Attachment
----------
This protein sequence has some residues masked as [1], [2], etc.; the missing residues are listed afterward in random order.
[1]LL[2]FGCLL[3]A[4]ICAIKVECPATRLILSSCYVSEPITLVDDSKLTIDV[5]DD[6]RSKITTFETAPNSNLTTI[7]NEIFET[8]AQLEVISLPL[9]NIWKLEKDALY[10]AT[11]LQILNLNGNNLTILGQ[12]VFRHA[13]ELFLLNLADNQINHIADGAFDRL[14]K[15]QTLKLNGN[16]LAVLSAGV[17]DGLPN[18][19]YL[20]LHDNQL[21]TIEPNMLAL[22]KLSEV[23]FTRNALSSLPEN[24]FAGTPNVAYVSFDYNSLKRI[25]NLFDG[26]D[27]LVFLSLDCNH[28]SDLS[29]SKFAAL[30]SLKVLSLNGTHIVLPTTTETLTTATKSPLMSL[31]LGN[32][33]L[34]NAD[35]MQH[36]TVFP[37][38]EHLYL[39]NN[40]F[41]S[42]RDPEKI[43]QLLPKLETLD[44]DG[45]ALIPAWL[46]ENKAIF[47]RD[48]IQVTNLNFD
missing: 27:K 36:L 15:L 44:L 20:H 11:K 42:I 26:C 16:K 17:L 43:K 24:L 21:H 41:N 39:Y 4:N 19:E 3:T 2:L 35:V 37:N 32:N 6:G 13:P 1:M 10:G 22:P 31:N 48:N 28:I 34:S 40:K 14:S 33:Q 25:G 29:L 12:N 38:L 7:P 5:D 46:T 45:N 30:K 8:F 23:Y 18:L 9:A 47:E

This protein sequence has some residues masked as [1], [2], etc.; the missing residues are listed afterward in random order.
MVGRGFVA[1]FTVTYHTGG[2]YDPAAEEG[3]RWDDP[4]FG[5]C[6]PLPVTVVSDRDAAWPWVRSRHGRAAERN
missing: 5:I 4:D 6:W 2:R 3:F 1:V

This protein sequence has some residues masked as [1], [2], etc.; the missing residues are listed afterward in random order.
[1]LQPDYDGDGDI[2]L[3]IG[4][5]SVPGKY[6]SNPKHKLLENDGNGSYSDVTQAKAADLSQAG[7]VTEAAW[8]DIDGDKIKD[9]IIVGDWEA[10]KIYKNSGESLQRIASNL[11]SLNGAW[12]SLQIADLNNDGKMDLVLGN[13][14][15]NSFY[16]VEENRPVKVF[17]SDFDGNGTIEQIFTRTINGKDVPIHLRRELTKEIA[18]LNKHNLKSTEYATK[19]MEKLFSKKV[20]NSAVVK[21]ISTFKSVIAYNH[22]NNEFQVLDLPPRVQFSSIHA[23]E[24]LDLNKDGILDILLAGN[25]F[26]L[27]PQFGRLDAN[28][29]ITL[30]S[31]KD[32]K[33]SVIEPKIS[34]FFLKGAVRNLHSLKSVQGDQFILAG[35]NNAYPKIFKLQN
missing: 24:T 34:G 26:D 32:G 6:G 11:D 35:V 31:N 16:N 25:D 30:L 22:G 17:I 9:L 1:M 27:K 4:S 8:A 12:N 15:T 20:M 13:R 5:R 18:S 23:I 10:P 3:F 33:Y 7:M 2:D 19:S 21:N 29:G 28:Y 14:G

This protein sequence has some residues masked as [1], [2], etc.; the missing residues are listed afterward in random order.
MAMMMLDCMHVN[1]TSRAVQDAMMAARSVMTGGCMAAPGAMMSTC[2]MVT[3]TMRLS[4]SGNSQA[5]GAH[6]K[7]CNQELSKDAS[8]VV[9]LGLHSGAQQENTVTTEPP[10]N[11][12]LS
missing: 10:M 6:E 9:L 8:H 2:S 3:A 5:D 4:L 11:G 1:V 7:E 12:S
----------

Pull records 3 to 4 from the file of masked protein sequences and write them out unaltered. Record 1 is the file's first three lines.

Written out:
This protein sequence has some residues masked as [1], [2], etc.; the missing residues are listed afterward in random order.
[1]LQPDYDGDGDI[2]L[3]IG[4][5]SVPGKY[6]SNPKHKLLENDGNGSYSDVTQAKAADLSQAG[7]VTEAAW[8]DIDGDKIKD[9]IIVGDWEA[10]KIYKNSGESLQRIASNL[11]SLNGAW[12]SLQIADLNNDGKMDLVLGN[13][14][15]NSFY[16]VEENRPVKVF[17]SDFDGNGTIEQIFTRTINGKDVPIHLRRELTKEIA[18]LNKHNLKSTEYATK[19]MEKLFSKKV[20]NSAVVK[21]ISTFKSVIAYNH[22]NNEFQVLDLPPRVQFSSIHA[23]E[24]LDLNKDGILDILLAGN[25]F[26]L[27]PQFGRLDAN[28][29]ITL[30]S[31]KD[32]K[33]SVIEPKIS[34]FFLKGAVRNLHSLKSVQGDQFILAG[35]NNAYPKIFKLQN
missing: 24:T 34:G 26:D 32:G 6:G 11:D 35:V 31:N 16:N 25:D 30:L 22:G 17:I 9:L 1:M 27:K 4:S 8:A 12:N 15:T 20:M 13:R 5:R 18:S 23:I 10:P 3:F 33:Y 7:M 2:D 19:S 21:N 29:G 28:Y 14:G

This protein sequence has some residues masked as [1], [2], etc.; the missing residues are listed afterward in random order.
MAMMMLDCMHVN[1]TSRAVQDAMMAARSVMTGGCMAAPGAMMSTC[2]MVT[3]TMRLS[4]SGNSQA[5]GAH[6]K[7]CNQELSKDAS[8]VV[9]LGLHSGAQQENTVTTEPP[10]N[11][12]LS
missing: 10:M 6:E 9:L 8:H 2:S 3:A 5:D 4:L 11:G 1:V 7:E 12:S